Health Care Access & Coverage
Research Seminar with Liam Rose, PhD
Health Insurance and Access to Care for the Near Elderly
Open to Penn Affiliates
The majority of Americans become eligible for Medicare upon turning 65. This results in seven percent of the near elderly transitioning from not having insurance to having insurance. It also results in 13.5% switching from private coverage to Medicare and 46.5% switching from private coverage to Medicare and a second insurer. We develop an extension of two-sample instrumental variables to estimate the effect of no insurance on access to care while accounting for the effects of the other transitions that occur at age 65. We find that not having insurance results in a much lower probability of having a medical provider or getting a checkup. Being uninsured also reduces the probability of receiving treatment as an inpatient by about 13 percentage points. The majority of the foregone hospitalizations are for elective surgeries, many of which have been documented to substantially increase quality of life. In addition, not having insurance results in a very substantial reduction in emergency hospitalizations, some of which are for conditions that can be life threatening if untreated.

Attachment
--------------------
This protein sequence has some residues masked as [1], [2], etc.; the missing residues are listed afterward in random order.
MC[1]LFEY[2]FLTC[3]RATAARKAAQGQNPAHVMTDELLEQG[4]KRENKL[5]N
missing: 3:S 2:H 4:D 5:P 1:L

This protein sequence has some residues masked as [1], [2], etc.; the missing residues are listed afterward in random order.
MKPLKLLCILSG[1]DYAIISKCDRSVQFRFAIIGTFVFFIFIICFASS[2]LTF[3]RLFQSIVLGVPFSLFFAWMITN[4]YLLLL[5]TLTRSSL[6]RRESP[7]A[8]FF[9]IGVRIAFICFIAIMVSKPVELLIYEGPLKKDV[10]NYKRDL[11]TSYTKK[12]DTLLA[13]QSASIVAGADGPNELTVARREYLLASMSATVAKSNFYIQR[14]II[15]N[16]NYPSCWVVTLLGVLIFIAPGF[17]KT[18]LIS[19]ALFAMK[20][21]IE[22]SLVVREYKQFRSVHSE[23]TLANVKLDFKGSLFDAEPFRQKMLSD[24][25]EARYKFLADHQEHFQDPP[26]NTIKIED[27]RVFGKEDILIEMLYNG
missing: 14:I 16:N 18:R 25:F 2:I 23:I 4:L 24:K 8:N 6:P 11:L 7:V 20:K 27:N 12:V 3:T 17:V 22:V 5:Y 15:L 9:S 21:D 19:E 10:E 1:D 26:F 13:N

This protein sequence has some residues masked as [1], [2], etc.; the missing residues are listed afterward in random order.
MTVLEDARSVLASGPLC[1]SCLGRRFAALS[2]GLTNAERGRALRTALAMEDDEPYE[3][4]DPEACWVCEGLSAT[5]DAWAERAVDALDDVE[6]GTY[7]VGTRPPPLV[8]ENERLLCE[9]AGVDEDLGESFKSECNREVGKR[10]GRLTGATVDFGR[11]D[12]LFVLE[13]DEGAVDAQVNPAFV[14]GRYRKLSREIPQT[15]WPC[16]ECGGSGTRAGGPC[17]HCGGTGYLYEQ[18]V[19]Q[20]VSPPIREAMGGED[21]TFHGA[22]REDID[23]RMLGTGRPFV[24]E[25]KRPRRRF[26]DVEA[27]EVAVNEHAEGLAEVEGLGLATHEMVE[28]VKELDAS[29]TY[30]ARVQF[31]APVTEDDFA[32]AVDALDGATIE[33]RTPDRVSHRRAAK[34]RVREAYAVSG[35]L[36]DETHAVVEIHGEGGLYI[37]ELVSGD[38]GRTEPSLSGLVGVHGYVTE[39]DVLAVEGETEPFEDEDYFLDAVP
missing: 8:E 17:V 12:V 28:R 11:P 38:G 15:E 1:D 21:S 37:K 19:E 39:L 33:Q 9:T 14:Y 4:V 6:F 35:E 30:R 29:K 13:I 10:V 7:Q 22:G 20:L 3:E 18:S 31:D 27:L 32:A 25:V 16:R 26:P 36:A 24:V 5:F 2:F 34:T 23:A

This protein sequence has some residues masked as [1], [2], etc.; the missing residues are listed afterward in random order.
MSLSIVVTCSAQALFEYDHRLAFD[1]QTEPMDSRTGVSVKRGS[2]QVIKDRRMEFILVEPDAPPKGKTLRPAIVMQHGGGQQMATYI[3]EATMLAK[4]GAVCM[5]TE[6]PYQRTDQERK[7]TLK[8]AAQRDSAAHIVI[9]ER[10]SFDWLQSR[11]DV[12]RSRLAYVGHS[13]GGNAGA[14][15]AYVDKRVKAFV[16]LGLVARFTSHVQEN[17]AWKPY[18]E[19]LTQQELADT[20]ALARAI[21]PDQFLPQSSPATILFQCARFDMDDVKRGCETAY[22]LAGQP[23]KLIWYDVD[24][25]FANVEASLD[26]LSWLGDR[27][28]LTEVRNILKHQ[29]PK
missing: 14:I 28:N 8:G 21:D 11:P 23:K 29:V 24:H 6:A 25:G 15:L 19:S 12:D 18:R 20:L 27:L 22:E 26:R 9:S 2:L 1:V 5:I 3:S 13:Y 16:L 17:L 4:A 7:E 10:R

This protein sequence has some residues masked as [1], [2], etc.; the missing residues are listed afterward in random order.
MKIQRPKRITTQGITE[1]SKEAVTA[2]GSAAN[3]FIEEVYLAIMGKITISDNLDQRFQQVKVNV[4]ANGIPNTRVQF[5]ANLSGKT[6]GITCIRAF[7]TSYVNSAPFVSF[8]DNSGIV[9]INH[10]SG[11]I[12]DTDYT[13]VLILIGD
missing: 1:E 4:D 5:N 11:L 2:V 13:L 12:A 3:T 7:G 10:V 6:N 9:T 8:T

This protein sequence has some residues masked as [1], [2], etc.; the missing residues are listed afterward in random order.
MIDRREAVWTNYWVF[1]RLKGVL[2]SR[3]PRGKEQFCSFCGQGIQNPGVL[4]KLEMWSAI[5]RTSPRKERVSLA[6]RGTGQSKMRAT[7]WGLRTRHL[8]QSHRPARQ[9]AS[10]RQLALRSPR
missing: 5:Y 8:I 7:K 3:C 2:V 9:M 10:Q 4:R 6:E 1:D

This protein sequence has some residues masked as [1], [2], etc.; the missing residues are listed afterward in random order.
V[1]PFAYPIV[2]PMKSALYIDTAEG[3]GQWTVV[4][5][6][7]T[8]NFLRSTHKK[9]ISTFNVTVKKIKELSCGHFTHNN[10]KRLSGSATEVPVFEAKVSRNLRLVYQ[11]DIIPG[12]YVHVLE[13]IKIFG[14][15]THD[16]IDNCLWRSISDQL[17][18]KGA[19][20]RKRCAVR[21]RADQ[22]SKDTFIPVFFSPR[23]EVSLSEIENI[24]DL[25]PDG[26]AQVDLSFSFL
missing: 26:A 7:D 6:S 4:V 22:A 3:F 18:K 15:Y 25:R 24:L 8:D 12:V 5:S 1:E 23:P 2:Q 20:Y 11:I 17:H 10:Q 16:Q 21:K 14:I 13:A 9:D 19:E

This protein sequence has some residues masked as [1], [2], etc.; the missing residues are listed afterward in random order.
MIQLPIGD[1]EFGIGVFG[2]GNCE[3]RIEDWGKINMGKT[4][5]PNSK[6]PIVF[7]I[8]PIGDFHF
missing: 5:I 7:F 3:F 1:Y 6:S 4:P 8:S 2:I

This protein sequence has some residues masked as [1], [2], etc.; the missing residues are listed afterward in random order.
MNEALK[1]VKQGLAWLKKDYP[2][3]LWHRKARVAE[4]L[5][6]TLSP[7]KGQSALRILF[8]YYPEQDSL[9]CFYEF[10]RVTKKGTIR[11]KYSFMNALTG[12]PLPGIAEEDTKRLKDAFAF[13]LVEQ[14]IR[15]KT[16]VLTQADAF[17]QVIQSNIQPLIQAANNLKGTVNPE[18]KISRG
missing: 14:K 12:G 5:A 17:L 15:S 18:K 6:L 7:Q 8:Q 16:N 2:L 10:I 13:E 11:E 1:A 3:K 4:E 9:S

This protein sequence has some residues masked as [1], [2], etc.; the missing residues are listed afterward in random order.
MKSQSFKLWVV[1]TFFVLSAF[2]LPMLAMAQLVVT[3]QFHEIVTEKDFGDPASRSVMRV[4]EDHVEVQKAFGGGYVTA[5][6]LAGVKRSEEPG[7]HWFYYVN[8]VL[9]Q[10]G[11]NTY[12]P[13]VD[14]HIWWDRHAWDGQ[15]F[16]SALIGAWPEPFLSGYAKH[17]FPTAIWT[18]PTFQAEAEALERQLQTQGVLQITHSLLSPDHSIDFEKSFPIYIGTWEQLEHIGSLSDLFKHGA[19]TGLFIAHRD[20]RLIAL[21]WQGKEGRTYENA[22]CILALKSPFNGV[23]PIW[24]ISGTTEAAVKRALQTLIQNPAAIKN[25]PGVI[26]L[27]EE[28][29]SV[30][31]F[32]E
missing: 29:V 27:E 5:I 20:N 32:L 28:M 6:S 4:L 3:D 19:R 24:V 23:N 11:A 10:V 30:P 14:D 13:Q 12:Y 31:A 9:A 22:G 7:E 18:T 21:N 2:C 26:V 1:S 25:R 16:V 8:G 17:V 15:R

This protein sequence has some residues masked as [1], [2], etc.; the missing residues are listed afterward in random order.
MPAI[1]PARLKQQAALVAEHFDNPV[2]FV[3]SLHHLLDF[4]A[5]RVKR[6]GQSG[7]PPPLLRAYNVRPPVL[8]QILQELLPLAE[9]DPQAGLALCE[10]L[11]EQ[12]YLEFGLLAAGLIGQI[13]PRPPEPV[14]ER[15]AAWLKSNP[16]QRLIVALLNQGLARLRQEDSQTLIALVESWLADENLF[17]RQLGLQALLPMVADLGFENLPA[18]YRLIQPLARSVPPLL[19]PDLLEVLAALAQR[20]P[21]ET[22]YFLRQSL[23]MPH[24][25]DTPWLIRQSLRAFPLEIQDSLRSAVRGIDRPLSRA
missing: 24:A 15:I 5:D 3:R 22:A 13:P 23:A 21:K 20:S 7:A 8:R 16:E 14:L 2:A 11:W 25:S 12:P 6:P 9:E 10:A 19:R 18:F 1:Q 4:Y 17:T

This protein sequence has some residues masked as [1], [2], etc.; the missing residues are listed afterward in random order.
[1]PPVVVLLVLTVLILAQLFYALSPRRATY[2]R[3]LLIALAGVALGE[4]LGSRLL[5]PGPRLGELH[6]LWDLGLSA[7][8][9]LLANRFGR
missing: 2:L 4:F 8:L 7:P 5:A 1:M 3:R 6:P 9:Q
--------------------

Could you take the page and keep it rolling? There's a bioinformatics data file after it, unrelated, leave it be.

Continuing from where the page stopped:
Co-sponsored with the VA Center for Health Equity Research and Promotion and the Division of General Internal Medicine.
Please note: In-person attendance at this event is preferred. Virtual access will be provided to registrants who are unable to be on campus.
Liam Rose, PhD is a Health Economist with the Department of Veterans Affairs and the Stanford School of Medicine. His research focuses on improving access to care within the VA and the wider U.S. health care system. He is broadly interested in how individuals’ behavior and health outcomes are influenced by access to healthcare, access to health insurance, and cross-system use. Dr. Rose holds a PhD in Economics from the University of California, Santa Cruz.